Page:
A number of recent articles have argued that America -- and the post WW2 order -- is broken. Ian Bremmer, the president of Eurasia Group, a political-risk consultancy wrote that the "Pax Americana, the stabilizing role played by the U.S. superpower, is no more. The G-Zero era—where no one country (or constellation of countries) is willing or able to assume the responsibility of global leadership—is now officially upon us. And it’s already wreaking havoc." The phrase "G-Zero" is a play off the slogan of the G-20, which assumed the world could be led by a small elite of countries. In a G-Zero world no one is in charge of "the world".
At the heart of the vacuum is a growing political division in the West, the putative wrecker ball of the G's collapse. Evidence of the division abounds. "It feels like America is descending into chaos," writes John Podhoretz. "Wednesday’s ghastly shooting spree at the congressional Republican baseball practice" felt like the start of something. The assassin had a list of six other Republican congressman in his possession.
That "something" sounds exactly like a menace from a horror movie script. "Following the attack on congressional Republicans by a left-wing political activist on Wednesday, VICE News sat down with a few domestic extremism experts to talk about the surge in political violence in the U.S., particularly from the left. In his discussion with the news outlet, Brian Levin, director of the Center for the Study of Hate and Extremism at California State University, issued a chilling warning about "something" he feared was "coalescing on the hard left."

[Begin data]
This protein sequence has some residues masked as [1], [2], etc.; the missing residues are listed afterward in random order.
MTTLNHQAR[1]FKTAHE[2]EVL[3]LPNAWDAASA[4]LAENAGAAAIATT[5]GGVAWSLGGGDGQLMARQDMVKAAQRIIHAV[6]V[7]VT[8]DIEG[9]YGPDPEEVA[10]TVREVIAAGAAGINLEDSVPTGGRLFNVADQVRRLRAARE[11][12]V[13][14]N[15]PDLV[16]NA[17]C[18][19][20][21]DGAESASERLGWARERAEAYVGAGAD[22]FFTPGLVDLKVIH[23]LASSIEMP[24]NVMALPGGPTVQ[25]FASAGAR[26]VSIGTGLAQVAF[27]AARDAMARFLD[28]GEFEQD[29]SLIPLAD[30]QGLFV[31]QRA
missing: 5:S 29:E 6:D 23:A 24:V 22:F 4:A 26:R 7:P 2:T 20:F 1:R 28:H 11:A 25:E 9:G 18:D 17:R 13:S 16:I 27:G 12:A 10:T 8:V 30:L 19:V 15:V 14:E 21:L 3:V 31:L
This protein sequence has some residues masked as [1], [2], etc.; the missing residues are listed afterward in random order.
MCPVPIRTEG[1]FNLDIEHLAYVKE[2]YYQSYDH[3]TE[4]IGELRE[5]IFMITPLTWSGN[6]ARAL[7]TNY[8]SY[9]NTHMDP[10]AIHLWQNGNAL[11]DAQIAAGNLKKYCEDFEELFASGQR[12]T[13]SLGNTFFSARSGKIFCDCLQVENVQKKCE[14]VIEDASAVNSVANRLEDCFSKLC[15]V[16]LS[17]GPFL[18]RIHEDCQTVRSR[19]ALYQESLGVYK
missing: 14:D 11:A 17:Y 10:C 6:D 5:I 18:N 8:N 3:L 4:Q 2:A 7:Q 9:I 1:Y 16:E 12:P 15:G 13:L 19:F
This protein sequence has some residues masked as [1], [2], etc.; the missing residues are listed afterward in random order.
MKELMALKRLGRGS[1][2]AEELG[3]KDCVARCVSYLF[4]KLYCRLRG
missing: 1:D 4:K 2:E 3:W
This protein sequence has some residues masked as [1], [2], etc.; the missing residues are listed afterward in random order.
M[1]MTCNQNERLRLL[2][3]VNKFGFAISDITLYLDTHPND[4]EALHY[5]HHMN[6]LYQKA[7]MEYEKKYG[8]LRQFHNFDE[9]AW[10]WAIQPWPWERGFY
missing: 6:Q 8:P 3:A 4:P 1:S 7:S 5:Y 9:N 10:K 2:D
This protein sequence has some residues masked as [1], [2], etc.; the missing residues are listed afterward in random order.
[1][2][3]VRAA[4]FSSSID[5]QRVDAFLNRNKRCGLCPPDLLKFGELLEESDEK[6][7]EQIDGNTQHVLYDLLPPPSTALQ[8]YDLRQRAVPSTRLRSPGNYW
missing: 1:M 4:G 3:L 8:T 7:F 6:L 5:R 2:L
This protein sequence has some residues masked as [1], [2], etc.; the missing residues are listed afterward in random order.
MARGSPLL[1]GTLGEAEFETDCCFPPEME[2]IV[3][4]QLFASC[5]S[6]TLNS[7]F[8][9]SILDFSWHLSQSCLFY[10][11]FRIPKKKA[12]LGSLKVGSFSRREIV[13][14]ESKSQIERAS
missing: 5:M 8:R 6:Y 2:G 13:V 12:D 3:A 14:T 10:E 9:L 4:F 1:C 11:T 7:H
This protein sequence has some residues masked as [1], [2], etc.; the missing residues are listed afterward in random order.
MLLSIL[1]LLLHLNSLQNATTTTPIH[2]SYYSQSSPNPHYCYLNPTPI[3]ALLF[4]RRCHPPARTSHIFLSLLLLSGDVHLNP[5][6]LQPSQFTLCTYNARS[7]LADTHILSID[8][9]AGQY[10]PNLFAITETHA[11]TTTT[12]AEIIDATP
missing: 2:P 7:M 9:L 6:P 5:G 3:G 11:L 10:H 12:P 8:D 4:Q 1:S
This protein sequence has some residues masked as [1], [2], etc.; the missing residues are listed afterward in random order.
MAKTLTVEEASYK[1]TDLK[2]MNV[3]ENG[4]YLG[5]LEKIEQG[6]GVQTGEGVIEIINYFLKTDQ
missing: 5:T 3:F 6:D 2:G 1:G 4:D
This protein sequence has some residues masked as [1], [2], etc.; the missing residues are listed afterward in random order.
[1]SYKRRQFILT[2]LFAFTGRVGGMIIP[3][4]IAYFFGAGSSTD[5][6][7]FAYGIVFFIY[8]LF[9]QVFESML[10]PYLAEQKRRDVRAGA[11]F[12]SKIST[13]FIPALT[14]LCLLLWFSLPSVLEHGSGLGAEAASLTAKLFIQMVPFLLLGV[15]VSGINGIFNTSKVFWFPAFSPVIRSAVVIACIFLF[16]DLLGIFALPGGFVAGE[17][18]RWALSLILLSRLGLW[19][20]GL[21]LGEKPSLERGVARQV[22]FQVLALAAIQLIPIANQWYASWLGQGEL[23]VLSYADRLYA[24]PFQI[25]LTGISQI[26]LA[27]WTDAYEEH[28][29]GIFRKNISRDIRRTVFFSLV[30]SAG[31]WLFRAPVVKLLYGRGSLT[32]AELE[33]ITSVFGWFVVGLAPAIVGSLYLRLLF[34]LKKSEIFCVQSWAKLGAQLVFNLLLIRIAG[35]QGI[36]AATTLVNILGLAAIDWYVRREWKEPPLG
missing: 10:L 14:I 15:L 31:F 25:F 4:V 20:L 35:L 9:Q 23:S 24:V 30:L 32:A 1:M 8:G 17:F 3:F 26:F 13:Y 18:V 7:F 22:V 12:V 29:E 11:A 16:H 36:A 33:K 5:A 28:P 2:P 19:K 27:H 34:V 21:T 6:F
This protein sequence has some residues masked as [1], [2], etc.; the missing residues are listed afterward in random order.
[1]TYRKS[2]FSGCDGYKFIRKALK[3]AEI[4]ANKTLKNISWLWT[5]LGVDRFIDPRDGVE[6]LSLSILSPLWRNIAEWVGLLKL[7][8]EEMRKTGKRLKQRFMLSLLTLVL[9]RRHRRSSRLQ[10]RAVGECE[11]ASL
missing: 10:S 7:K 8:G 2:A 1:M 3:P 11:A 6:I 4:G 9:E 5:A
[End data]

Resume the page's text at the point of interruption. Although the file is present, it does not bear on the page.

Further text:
But David French, writing in the National Review, is less apocalyptic. "We’re not in a Civil War," he writes "but we are drifting toward divorce." He may well be right but no one quite knows divorce would mean and still less whether it will be a good or bad thing. As in the case in divorces of the marital kind, political separation can lead to disaster or to freedom depending on the outcome. What is less in doubt is that it will produce a degree of voluntary re-segregation that French thinks is already taking place on micro and macro levels.
Last week there were two telling incidents — one small, the other more consequential — that spoke volumes about the state of our national life. Let’s start small. Over in Seattle, in the midst of a debate over juvenile justice, a city-council member invoked his “Republican friends” as a symbol of the broad-based agreement that incarceration policies need to change. One of his colleagues, Kshama Sawant, snapped back with the proud declaration that she didn’t have any Republican friends. The crowd cheered.
Sure, it’s but one small incident, but consider something bigger. The state of California is in the process of taking a series of political steps that are not only cementing its status as a progressive enclave, it’s stumbling toward its own foreign policy. After Donald Trump withdrew America from the Paris climate agreement, California governor Jerry Brown rushed to fill the void. California is touting its collaborations with China to combat global warming.